The world watched in horror as Texas experienced one of the worst forced blackouts in history, leaving millions without power. As people scramble to make sense of the energy crisis, media fact-checkers were working in overdrive.
CNN jumped to publish a fact-check article to counter the idea that wind and solar were responsible for the outage.
Reuters ran an article headlined, “The causes for Texas’ blackout go well beyond wind turbines.” CNBC speculated why the “Texas power grid failed.”
While there is no denying there is a hybrid policy conversation to address this crisis, there is a very important fact that is missing from the major media analyses.
On Feb. 12, Texas Gov. Greg Abbott “declared a state of disaster threat of widespread damage due to prolonged freezing temperatures.”
The Electric Reliability Council of Texas, which is responsible for 90% of Texas’s energy, reported they needed an “increase in energy supplies” to help counter the negative effects of the storm. ERCOT also reported that “numerous energy generation units will be unable to operate at full capacity without violating federal air quality or other permit limitations.”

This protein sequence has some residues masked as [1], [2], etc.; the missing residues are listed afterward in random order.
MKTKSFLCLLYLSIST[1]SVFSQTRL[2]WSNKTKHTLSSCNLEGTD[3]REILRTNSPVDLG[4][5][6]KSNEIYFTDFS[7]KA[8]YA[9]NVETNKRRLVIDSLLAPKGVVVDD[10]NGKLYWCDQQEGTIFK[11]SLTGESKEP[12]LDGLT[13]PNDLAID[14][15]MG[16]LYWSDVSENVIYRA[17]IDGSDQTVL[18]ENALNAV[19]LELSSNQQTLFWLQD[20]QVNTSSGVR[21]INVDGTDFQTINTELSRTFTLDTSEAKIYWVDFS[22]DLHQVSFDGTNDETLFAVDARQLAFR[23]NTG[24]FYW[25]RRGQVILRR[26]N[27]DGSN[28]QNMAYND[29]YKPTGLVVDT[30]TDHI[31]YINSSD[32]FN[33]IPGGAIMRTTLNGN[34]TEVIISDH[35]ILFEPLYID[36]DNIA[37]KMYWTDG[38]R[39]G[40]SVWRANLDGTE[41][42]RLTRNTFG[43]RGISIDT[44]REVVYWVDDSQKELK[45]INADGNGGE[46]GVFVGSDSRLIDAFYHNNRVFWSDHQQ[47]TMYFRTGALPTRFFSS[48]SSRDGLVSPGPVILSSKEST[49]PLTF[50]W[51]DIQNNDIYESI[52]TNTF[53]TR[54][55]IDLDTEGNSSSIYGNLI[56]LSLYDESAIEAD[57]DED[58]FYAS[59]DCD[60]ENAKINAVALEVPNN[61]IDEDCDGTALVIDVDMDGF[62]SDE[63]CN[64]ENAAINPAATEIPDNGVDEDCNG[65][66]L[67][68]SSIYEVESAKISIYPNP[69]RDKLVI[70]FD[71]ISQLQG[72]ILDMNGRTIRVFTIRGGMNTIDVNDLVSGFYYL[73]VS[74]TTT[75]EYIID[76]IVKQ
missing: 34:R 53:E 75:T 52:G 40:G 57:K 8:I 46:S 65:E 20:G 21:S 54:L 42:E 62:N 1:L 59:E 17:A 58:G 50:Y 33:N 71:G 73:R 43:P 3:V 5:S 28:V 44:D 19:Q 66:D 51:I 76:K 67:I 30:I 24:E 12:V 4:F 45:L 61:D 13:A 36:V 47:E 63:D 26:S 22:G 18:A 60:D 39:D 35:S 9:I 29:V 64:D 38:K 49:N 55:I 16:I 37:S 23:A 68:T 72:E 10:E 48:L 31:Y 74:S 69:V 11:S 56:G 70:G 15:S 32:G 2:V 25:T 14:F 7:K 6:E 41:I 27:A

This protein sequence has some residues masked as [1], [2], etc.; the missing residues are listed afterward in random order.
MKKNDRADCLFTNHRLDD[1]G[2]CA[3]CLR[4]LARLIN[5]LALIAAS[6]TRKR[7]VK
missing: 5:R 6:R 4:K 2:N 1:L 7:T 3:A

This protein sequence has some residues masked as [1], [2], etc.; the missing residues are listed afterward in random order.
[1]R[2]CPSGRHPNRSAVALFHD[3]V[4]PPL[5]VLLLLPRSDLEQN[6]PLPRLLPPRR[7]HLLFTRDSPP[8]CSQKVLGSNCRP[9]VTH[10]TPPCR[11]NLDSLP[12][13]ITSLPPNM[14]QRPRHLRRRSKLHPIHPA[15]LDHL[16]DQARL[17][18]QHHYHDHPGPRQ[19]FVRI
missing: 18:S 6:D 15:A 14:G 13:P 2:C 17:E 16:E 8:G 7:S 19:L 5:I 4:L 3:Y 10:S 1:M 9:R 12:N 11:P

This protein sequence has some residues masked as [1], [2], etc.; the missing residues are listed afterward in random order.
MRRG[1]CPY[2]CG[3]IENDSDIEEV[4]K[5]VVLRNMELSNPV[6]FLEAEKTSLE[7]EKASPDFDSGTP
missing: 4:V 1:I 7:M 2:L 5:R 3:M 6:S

These issues were listed in a request submitted to the Department of Energy on Feb. 14 regarding discretion for “using their energy generators and relief from exceeding state emissions requirements during emergency conditions”.
The Department of Energy responded that while it would allow a certain increase in energy output, it would not “provide relief from obligations to purchase energy allowances for emissions that occur during the emergency condition.” They also specified their priority to “minimize adverse environmental impacts, by limiting operation of dispatched energy units.”
The order from the Department of Energy also hiked the price of power credits being sold to the state at a price “no lower than $1,500/MWh,” a significant increase over the $18.20 that Texans typically pay for the same amount of energy.
While there are many factors that could have led to this energy crisis, such as the need for energy diversity, winterizing their energy infrastructure — ignoring this very real administration regulatory hurdle will hinder conversations regarding how to avoid this crisis in the future.
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Author: Stephanie H. Freedman